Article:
and BiH remain neuralgic issues in the region. Both are cases of permanent political crisis
since the sovereignty of the former is contested from the outside, while the sovereignty of
the latter is disputed from the inside. Clashes between the Albanian majority and Serbian
minority in Kosovo, the Serbian and Kosovo government, or between Republika Srpska
and the central government in BiH, and Croatian and Bosniak representatives in the Federation of BiH, are the main causes of instability in the region. Although long-lasting
crises, these two cases have little potential to escalate into limited or full wars. The main
reason is the presence of international peacekeeping forces that can contain the possible
spread of violence.
Fighting crime in the Western Balkans remains a severe impediment to regional peace,
security, and development. The overall capacities, efforts and results in fighting crime
have been estimated as poor in four out of seven countries in the region (BiH, Kosovo,
Montenegro, Serbia), with the rest three (Albania, Croatia, North Macedonia) having
only moderate success. While Croatia stands out in its progress, the entire region remains
susceptible to all kinds of crimes, from conventional, via organised, to state crime. Postconflict legacy, political instability, inter-ethnic tensions, and, above all, poverty and lack of employment opportunities keep the region in a vicious circle in which criminality does not allow any significant progress in the consolidation of the peace and development on the local, national, and regional level.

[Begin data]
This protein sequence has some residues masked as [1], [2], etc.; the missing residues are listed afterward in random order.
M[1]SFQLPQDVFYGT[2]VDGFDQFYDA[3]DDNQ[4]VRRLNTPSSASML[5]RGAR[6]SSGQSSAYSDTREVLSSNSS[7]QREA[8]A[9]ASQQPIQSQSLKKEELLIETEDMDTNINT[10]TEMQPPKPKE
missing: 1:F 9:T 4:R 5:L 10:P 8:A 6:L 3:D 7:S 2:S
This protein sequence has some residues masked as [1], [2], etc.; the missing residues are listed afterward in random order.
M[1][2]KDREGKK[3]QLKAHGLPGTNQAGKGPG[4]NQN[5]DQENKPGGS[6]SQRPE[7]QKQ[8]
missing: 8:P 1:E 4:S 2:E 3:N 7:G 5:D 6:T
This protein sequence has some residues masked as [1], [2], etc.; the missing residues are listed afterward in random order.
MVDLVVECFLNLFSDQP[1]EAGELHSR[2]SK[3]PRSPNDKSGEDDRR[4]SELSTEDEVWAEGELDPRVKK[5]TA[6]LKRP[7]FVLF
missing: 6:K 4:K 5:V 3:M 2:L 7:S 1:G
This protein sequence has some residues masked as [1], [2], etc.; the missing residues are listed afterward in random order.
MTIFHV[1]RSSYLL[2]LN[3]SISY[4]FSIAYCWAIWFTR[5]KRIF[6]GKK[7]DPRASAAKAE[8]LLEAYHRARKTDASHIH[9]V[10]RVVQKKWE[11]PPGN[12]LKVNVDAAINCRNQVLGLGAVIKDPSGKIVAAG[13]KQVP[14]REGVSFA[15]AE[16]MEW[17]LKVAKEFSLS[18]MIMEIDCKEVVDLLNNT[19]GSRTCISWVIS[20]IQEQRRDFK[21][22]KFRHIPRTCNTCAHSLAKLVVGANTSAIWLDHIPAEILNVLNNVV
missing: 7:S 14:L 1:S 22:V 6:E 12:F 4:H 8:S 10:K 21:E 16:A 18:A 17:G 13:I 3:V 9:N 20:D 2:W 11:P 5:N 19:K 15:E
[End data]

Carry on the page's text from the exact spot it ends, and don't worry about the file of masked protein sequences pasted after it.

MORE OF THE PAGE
When it comes to regional cooperation, BPI 2022 ranks it as satisfying, with most regional
actors conducting interventions through proxies and foreign policy pressures (such as the
imposition of the new election law by the Office of High Representative in BiH). Again,
the disputed status of Kosovo, and the interference of Croatia and Serbia in the internal
issues of Bosnia and Herzegovina, have limited the potential for the cooperation in the
region. A political crisis in Montenegro in 2022 has also caused many turbulences. In addition, the war in Ukraine influenced the complicated ethnoterritorial dynamics in the region, as great powers perceived the entire region through proxy lenses. The most obvious case was the EU and the US’s constant pressure on Serbia and BiH to impose sanctions against Russia and attempts to discredit Serbian politics in Kosovo, Montenegro, and BiH as pro-Russian. On the other side, the war created an opportunity for Russia to influence the region’s politics and divert attention from its intervention in Ukraine. On the positive side, there were some successful regional initiatives regarding the status of the Orthodox Church in Montenegro and North Macedonia, and the ‘Open Balkan’ area between Albania, North Macedonia and Serbia […]
For more information, you can also visit Balkan Peace Index website.
Nemanja Džuverović is a professor in Peace Studies at the University of Belgrade. His research areas include critical peacebuilding, political economy of liberal peacebuilding, international statebuilding in the Balkans, and sociology of International Relations. In 2020 he was Visiting Fulbright Scholar at Northwestern University. He has been visiting researcher at the University of Manchester (Humanitarian and Conflict Response Institute), the University of Uppsala (Department of Peace and Conflict Research), the University of Bradford (Department of Peace Studies and International Development) and the University of Granada (Institute for Peace and Conflicts). Nemanja has also been a visiting professor at several universities, including University of Konstanz, University of Bologna, University of Granada, Masaryk University, University of Zagreb, and University of Warsaw. He is co-editor of the Journal of Regional Security and the program director of MA Peace, Security and Development.